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Divine Comedy
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Tim Schenck is an Episcopal priest, husband to Bryna, father to Benedict and Zachary, and \x34master\x34 to Delilah (about 50 in dog years). Since 2009 I've been the rector of the Episcopal Parish of St. John the Evangelist in Hingham, Mass. (on the ...
Father Tim
Tim Schenck is an Episcopal priest, husband to Bryna, father to Benedict and Zachary, and master to Delilah (about 50 in dog years). Since 2009 I've been the rector of the Episcopal Parish of St. John the Evangelist in Hingham, Mass. (on the South Shore of Boston). I've also served parishes in Maryland and New York. When I'm not tending to my parish, hanging out with my family, or writing, I can usually be found drinking good coffee -- not that drinking coffee and these other activities are mutually exclusive. I hope you'll visit my website at www.frtim.com to find out more about me, read some excerpts from my book What Size are God's Shoes: Kids, Chaos & the Spiritual Life (Morehouse, 2008), and check out some recent sermons.
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By Father Tim
June 6, 2013 3:20 p.m.

divine_comedy_logoLast week I wrote about The Often Overlooked Humor of Jesus. I’ve adapted this idea into my latest monthly “In Good Faith” column. This version is shorter and more suitable for my column — the point of which is to bring faith into everyday life and reach out to people who don’t necessarily attend church.

Divine Comedy

Jesus is hilarious.
Okay, that’s not a sentiment you hear very often. You won’t see a Comedy Central special called “Joking with Jesus!” And too many of us have encountered humorless Christians over the years. You know the type — tight lipped, judgmental, unsmiling, puritanical. People who view frivolity as sacrilege and humor as heresy.
But this understanding of the Christian life is incomplete. A more nuanced reading of Scripture leads us away from an attitude of holier-than-thou solemnity and Jesus himself points the way. Jesus uses humor to teach, heal, convert and, ultimately, redeem. Seriously. And he does this while modeling the fact that laughter and profundity are not mutually exclusive.
The humor of Jesus is subtle, nearly imperceptible at first glance. The Sermon on the Mount, for instance, doesn’t begin with a joke to warm up the crowd. But throughout his ministry Jesus displays great wit, command of the language, a gift for irony and word plays, and impeccable timing — all hallmarks of great comedians.
The gospels aren’t funny in the traditional sense. It’s not slapstick comedy; there are no pratfalls. They’re passion narratives, not anthologies of “The Wit and Wisdom of Jesus Christ.”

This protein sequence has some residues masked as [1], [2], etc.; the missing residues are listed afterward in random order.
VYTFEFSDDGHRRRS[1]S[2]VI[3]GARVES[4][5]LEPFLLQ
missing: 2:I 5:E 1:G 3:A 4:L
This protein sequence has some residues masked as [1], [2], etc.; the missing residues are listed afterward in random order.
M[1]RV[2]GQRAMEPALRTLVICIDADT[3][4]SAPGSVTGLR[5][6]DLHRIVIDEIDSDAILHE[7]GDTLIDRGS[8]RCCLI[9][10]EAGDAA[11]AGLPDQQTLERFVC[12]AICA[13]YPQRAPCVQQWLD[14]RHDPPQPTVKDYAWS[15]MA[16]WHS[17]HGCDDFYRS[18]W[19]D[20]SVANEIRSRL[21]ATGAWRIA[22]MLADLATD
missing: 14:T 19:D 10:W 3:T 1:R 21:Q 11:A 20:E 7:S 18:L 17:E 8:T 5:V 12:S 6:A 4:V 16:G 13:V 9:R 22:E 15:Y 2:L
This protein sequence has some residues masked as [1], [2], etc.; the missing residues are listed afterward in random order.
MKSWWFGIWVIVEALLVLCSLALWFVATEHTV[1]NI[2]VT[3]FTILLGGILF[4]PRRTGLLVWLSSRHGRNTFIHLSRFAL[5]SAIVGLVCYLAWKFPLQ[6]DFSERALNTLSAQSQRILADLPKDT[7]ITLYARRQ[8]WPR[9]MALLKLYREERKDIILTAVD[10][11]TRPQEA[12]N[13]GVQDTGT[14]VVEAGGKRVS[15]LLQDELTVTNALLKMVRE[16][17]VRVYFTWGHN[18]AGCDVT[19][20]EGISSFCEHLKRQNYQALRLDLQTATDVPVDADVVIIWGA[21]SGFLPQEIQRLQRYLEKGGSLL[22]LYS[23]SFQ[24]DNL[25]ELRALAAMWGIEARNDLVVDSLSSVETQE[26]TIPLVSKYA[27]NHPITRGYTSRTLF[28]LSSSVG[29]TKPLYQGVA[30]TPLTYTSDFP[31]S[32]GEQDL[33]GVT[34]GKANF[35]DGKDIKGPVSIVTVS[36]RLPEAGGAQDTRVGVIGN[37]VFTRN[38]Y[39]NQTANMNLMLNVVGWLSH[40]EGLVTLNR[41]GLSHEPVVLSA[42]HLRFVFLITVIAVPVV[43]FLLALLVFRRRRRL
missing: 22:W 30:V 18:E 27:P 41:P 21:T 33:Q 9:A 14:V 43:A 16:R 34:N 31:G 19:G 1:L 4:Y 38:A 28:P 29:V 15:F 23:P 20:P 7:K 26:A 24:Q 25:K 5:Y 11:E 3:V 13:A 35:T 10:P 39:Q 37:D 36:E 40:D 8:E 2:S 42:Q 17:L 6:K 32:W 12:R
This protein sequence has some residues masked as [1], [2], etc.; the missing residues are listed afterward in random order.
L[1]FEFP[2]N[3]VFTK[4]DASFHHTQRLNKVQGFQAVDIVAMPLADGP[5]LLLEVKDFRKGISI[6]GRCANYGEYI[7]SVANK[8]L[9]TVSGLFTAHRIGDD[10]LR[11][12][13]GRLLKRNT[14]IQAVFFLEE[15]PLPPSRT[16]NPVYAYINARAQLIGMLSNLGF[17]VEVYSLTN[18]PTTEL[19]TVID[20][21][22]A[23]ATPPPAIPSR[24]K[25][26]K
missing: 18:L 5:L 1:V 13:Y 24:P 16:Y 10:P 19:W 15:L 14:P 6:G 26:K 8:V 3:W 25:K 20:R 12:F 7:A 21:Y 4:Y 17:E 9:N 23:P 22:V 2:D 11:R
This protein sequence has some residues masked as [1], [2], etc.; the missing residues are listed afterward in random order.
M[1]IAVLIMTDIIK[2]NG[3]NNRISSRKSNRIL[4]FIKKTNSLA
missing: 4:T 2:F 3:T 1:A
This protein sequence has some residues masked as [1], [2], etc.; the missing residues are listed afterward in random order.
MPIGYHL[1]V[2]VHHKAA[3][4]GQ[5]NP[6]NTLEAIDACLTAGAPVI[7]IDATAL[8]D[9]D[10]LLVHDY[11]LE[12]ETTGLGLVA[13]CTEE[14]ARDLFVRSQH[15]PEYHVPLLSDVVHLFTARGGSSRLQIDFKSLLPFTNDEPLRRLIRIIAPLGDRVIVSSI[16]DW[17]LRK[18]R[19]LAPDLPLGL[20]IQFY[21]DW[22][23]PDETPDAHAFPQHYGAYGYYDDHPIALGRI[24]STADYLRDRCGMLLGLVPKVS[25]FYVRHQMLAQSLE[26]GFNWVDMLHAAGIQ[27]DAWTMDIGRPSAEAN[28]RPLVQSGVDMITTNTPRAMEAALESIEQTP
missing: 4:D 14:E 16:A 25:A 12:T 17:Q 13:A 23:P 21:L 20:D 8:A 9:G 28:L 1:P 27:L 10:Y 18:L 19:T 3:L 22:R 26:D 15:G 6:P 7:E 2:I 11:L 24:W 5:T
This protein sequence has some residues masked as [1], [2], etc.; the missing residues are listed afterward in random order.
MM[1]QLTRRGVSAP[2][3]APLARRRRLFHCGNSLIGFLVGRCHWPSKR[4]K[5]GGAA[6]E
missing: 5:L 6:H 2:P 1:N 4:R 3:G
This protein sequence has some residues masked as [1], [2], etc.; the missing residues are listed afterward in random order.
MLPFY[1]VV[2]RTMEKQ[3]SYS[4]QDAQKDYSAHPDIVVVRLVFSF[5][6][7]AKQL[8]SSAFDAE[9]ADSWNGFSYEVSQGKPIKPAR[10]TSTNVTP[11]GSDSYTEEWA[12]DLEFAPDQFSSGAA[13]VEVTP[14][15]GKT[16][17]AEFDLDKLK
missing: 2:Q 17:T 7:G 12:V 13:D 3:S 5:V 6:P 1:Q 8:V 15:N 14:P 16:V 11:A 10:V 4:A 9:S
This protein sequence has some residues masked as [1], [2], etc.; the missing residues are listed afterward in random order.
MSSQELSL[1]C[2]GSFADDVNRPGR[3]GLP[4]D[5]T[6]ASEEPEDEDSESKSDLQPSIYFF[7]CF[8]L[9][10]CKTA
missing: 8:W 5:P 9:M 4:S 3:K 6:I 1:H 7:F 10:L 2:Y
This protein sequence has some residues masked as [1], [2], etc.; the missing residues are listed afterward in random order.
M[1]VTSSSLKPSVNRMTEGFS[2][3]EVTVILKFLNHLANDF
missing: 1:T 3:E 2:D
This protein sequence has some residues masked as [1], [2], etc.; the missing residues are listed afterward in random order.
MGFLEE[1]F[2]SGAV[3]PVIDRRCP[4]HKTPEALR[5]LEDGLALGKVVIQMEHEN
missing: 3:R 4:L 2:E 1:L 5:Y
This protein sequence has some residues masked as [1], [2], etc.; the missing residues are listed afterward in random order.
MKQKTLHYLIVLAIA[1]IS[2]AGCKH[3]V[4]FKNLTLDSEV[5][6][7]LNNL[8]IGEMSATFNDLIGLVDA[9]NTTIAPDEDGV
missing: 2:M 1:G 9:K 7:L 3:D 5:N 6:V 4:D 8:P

Yet when you dig a little, you start to see that Jesus had a wicked sense of humor. Which makes sense — a master storyteller would never forsake humor as a means to reach an audience. Jesus, who spent much of his ministry breaking down barriers between people, knew that humor does exactly this. Humor disarms and unites; it sets people at ease and leaves them receptive to the speaker’s message. He understood that laughter is simply good for the soul and that humor allows us to confront the darker sides of life with grace and composure.
The examples of Jesus’ irony and wit are plentiful. Perhaps we can view the humorless Pharisees as the ultimate straight men for Jesus. Throughout the four gospels the joke, it seems, is on them. Their somber rigidity is paralyzing; their hypocrisy and self-righteousness keep them from true relationship with the divine. They are the perfect foils to Jesus’ message of love as he continually meets their scorn and contempt with quick wit and perfect timing.
The encounters with the Pharisees are full of brilliant one-liners. “Render to Caesar the things that are Caesar’s, and to God the things that are God’s” (Mt 22:21) is a perfect response dripping with irony. The blind leading the blind is, of course, a comical visual image and a pointed commentary on the religious leaders of the day (Mt 15:14). And think about the hilarious image of straining out a gnat while eating a camel (Mt 23:24). His hearers certainly chuckled at this purposefully ludicrous image. And it invariably stuck with them.
There are hosts of other wonderfully amusing moments in the gospel accounts. There is irony and humorous exaggeration, phrases that would have brought smiles to the lips of his hearers, if not full belly laughs. Explaining the efficacy of prayer he asks the Apostles, “What father among you, if his son asks for a fish, will give him a snake? If your son asks for an egg, will you give him a scorpion?” (Lk 11:11-12) “It is easier for a camel to go through the eye of the needle than for a rich person to enter the kingdom of God” (Mk 10:25). That’s a memorable image.
Unfortunately we lose the facial expressions and tone of voice so crucial to successful comedy. David Letterman can make us laugh with a smirk or the inflection of his voice. A manuscript of his show wouldn’t be nearly as amusing as seeing it live. So it’s a shame the gospels have been handed down to us as manuscripts and not YouTube videos.
The point here is not to place Jesus in the Comedy Hall of Fame. Rather it is to encourage us to see and hear the message of our Lord with fresh eyes and ears, to discover a new aspect of his divine brilliance and to meet him with renewed joy and laughter in our hearts. Above all, Jesus encourages us to take our faith but not ourselves too seriously.

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